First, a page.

Like you I do apologise if I am in the wrong, I think that can be a really positive thing with children, it teaches them that although we all make mistakes (like getting frustrated) we all also have to take responsibility for those mistakes and apologise, it also shows that you respect them enough to apologise if you have offended them which adults don't always do with children. Of course you feel bad about loosing your cool with children (it is good you feel bad about it... I don't think you would be a very nice person if it didn't bother you and you're lovely ;)) but at least you are nice enough to say sorry and not hold a grudge :D 

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antago

I don't mind explaining myself if it is appreciated well, because I am a poet, psychologist, & philosopher. People tend to be playing games, however—rather than actually exploring language with one another—and when you "mess up" they treat you like Satan. It's part of the paradigm they live in of exploiting language, looks, strength, possessions, etc. to "get ahead of others"—and the indoctrination into this faux reality is pretty broad since the strategy of predatory power & conquest has brainwashed people very, very well into worshipping governments, churches, etc.—and the "sheep" must follow suit. You're better off not explaining yourself sometimes because they literally aren't always worth it despite the whole "we're all equal woooo claim", and it's pathetic when these accusers (a lot of people) want you to point out the obvious as if their responsibility to keep track of reality belongs to you; if you were to "over talk", these same people would most likely tell you to quit, or glaze off rather than join in.

I think of language like dancing; but a lot of people in today's societies are insecure with their bodies, their words, their feelings, their thoughts, their identities, and don't want you explaining yourself—and if you do, they use it against you out of insecurity—even though we're entering into a breakthrough information era where we all have to step up … I think we're all obligated to have deep profound conversations with one another to counteract the forces of predatory power, yet most people enjoy the lazy relaxation of silence & enjoying the moment to a wholly selfish extent. It makes them feel good, and they convince themselves it's success. That is my experience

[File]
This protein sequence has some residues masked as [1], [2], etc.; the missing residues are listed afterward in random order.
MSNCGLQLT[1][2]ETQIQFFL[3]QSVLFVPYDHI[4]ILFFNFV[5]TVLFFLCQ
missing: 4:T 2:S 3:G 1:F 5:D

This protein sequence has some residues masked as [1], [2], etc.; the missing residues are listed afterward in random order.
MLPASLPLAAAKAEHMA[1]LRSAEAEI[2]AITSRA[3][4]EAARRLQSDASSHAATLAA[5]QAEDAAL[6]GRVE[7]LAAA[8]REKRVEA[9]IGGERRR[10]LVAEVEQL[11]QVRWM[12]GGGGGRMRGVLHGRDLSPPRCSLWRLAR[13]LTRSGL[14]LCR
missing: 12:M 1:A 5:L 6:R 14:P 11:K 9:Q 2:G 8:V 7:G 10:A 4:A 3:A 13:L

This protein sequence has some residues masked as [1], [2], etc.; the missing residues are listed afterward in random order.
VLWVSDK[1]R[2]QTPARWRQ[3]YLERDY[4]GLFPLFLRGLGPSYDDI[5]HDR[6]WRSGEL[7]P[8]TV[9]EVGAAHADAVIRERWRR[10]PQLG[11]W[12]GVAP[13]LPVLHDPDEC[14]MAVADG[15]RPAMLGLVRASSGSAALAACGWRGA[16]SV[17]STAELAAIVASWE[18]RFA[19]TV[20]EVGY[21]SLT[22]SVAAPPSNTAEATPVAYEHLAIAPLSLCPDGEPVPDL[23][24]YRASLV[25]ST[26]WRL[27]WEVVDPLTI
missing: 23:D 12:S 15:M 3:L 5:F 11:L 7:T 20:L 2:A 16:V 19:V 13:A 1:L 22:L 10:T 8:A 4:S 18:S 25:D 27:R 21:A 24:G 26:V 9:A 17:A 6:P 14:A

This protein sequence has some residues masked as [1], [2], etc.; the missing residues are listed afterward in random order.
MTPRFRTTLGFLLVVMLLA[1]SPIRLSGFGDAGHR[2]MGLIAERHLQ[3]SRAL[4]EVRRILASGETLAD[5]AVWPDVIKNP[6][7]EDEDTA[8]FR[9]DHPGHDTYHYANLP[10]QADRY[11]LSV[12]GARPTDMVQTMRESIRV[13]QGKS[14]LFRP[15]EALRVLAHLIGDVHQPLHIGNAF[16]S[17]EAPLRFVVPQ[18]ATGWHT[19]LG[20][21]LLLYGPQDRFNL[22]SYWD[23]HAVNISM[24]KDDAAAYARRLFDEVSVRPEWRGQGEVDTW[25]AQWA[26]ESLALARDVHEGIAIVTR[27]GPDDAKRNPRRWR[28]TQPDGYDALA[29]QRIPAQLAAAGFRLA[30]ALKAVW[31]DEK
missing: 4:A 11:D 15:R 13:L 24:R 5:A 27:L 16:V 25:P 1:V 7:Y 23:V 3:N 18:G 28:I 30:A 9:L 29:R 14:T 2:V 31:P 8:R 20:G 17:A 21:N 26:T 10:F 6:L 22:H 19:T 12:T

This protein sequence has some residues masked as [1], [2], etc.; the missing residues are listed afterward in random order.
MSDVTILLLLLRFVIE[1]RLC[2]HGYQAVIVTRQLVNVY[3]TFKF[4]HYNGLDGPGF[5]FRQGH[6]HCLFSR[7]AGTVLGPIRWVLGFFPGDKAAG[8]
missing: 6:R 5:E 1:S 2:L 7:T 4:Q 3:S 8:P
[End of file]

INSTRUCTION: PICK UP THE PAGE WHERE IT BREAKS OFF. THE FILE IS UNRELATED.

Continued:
Edited by antago
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Blu-RayDisc321

@antago My experience is similar.

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Heather

I am not so great with explaining things either. Like @Nesf explained, at least part of it is if I am asked to explain something on the spot, and not being to pull up the right words in my head to explain myself.  

I also think sometimes I over explain things to people because I don't want them to get the wrong idea. I think that's one reason why conversation can get overwhelming.  If I need to tell someone something, sometimes I feel it is connected to so many other things that I need to explain in addition.  Although it's best when I have time to plan what I'm going to say because I can make it clearer.  I think part of my dislike of explaining things is due to my anxiety and ongoing fear of what others will think of me if I explain something a certain way.  And also, another reason for dislike of explaining things is if I feel like I have told the person a number of times already.

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Blu-RayDisc321

@squeeker Same.

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Gone away

It is hard to explain things to people you don't feel you are connecting with

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Blu-RayDisc321

@Going home Same.

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PandaPrincess